Progressive faith groups sue Florida over abortion restrictions

A collection of faith-based groups is suing Florida for its 15-week abortion ban, claiming a violation of their right to freedom of religion.

Plaintiff includes 3 reformed Jewish rabbis, the Episcopalian church pries, The Universalist minister, and a Buddhist lama. Besides a basic violation of religious freedom on First Amendment grounds, the plaintiff also claims it violates a Florida law protecting religious freedom. This law protects religions from substantial burden unless there is a compelling state interest that cannot be accomplished by lesser means.

“The relationship between clergy and their congregants has, until now, been protected, revered, and respected as sacrosanct and inviolable.” the lawsuit reads “Now, Defendants have inserted themselves into this alliance by imposing criminal penalties on those who counsel, aid and/or assist with an abortion after fifteen weeks, with no religious accommodation provided.”

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Pro-abortion rabbi and civil rights attorney Barri Silver is one of the leaders of the original interfaith lawsuit. He argues along the same lines as the pro-abortion movement writ large; “a Jewish woman, if her health is threatened, even her emotional wellbeing — if that is threatened by the fetus, she is not only entitled to abortion, she’s required to have an abortion. She cannot sacrifice herself or her well-being for the fetus,”

She cannot sacrifice herself or her well-being for the fetus,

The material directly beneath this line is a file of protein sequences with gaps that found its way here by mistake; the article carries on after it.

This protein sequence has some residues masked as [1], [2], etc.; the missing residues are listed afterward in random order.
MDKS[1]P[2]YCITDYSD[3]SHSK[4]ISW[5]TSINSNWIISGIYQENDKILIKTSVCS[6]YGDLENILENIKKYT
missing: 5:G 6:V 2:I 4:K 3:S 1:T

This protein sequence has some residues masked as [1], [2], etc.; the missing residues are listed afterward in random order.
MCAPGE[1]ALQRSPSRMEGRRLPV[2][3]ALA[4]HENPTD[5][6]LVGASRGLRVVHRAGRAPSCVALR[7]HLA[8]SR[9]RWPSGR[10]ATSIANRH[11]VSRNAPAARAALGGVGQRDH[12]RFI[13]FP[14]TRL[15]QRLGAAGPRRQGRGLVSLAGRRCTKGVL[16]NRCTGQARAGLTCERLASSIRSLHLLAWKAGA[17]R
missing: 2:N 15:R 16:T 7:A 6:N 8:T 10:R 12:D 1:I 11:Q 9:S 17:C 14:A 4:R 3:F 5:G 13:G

Daniel Uhfelder, a civil rights attorney and candidate for attorney general, also joined the lawsuit.

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Silver also claimed that the ban “lays out the religious argument that a synagogue could make” and that “…their right to practice religion has been infringed upon.”

This is the critical issue, as in order for a lawsuit on religious grounds such as this one to be successful, the plaintiff must prove that the law is not neutrally applicable and especially impacts religious groups in some ways. While Silver and the rest of the Plaintiff are confident that this is the case. Silver notes that the law’s announcement took place in a church and claimed the rationale for the law was religious.

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However, some legal experts aren’t so sure. Douglas Laycock, a University of Virginia Law School professor, argues that preventing abortion is a compelling state interest. This satisfies the religious freedom law regarding substantial burden and overrides the state constitution as well. Not to mention that this law applies to anyone seeking an abortion, religious and non-religious, making the argument that it is not neutrally applicable a difficult one.

Furthermore, the lawsuit seeks a complete overturning of the law. Silver claims this is because verifying one’s religiosity is nigh impossible, but most cases of this type request an exemption regardless.

This suit comes amid many others, including one from the ACLU on behalf of Planned Parenthood. According to UPI “Absent an injunction, the act will prevent Floridians from exercising their fundamental constitutional right to decide whether to have an abortion prior to viability, causing irreparable harm for which there is no adequate remedy at law,” the ACLU of Florida said in the court document.”

Regardless, Florida Attorney General Ashley Moody made a statement affirming that her office would continue to defend the statute.


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